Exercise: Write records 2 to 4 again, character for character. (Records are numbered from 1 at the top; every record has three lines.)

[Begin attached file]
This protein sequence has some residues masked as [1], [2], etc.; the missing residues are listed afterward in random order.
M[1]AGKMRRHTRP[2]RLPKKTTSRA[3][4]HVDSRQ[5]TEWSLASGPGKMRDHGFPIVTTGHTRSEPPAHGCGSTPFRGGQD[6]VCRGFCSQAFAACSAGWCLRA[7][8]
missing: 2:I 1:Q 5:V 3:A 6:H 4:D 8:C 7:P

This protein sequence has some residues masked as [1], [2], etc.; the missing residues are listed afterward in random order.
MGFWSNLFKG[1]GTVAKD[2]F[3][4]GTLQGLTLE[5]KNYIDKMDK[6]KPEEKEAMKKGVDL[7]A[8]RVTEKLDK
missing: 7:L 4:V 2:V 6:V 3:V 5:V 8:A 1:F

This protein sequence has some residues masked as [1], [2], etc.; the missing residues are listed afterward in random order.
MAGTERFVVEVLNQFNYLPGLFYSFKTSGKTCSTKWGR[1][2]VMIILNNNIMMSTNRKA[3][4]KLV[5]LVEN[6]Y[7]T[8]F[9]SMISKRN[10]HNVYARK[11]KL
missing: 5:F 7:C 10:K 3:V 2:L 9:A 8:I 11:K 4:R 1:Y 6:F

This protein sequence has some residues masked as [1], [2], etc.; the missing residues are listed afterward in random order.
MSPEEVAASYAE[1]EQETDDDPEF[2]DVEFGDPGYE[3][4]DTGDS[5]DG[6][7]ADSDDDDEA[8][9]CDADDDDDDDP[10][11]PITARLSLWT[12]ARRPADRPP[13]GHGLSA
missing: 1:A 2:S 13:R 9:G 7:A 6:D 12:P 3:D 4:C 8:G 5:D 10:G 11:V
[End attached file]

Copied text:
This protein sequence has some residues masked as [1], [2], etc.; the missing residues are listed afterward in random order.
MGFWSNLFKG[1]GTVAKD[2]F[3][4]GTLQGLTLE[5]KNYIDKMDK[6]KPEEKEAMKKGVDL[7]A[8]RVTEKLDK
missing: 7:L 4:V 2:V 6:V 3:V 5:V 8:A 1:F

This protein sequence has some residues masked as [1], [2], etc.; the missing residues are listed afterward in random order.
MAGTERFVVEVLNQFNYLPGLFYSFKTSGKTCSTKWGR[1][2]VMIILNNNIMMSTNRKA[3][4]KLV[5]LVEN[6]Y[7]T[8]F[9]SMISKRN[10]HNVYARK[11]KL
missing: 5:F 7:C 10:K 3:V 2:L 9:A 8:I 11:K 4:R 1:Y 6:F

This protein sequence has some residues masked as [1], [2], etc.; the missing residues are listed afterward in random order.
MSPEEVAASYAE[1]EQETDDDPEF[2]DVEFGDPGYE[3][4]DTGDS[5]DG[6][7]ADSDDDDEA[8][9]CDADDDDDDDP[10][11]PITARLSLWT[12]ARRPADRPP[13]GHGLSA
missing: 1:A 2:S 13:R 9:G 7:A 6:D 12:P 3:D 4:C 8:G 5:D 10:G 11:V